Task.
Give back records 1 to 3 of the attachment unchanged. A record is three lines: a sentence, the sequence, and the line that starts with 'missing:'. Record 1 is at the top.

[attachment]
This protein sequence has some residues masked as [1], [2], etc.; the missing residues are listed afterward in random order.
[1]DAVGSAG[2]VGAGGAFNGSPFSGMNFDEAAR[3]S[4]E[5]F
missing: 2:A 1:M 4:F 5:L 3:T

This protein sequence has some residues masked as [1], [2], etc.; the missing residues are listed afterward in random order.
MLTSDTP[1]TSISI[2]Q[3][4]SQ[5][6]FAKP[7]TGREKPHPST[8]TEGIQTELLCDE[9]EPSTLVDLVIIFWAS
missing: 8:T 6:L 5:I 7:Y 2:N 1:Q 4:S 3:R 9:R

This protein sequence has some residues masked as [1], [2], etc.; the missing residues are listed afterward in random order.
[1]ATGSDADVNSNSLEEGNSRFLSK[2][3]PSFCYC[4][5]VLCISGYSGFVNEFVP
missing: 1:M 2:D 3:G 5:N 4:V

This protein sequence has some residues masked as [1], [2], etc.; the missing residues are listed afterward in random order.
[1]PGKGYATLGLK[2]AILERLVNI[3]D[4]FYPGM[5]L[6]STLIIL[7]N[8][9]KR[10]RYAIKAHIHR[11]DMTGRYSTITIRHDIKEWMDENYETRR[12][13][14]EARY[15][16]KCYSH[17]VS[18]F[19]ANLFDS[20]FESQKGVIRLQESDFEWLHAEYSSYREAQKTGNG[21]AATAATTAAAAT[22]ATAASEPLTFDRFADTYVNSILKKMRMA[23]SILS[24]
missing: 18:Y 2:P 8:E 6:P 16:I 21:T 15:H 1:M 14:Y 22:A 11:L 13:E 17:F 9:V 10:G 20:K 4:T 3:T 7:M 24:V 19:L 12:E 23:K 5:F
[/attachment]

This protein sequence has some residues masked as [1], [2], etc.; the missing residues are listed afterward in random order.
[1]DAVGSAG[2]VGAGGAFNGSPFSGMNFDEAAR[3]S[4]E[5]F
missing: 2:A 1:M 4:F 5:L 3:T

This protein sequence has some residues masked as [1], [2], etc.; the missing residues are listed afterward in random order.
MLTSDTP[1]TSISI[2]Q[3][4]SQ[5][6]FAKP[7]TGREKPHPST[8]TEGIQTELLCDE[9]EPSTLVDLVIIFWAS
missing: 8:T 6:L 5:I 7:Y 2:N 1:Q 4:S 3:R 9:R

This protein sequence has some residues masked as [1], [2], etc.; the missing residues are listed afterward in random order.
[1]ATGSDADVNSNSLEEGNSRFLSK[2][3]PSFCYC[4][5]VLCISGYSGFVNEFVP
missing: 1:M 2:D 3:G 5:N 4:V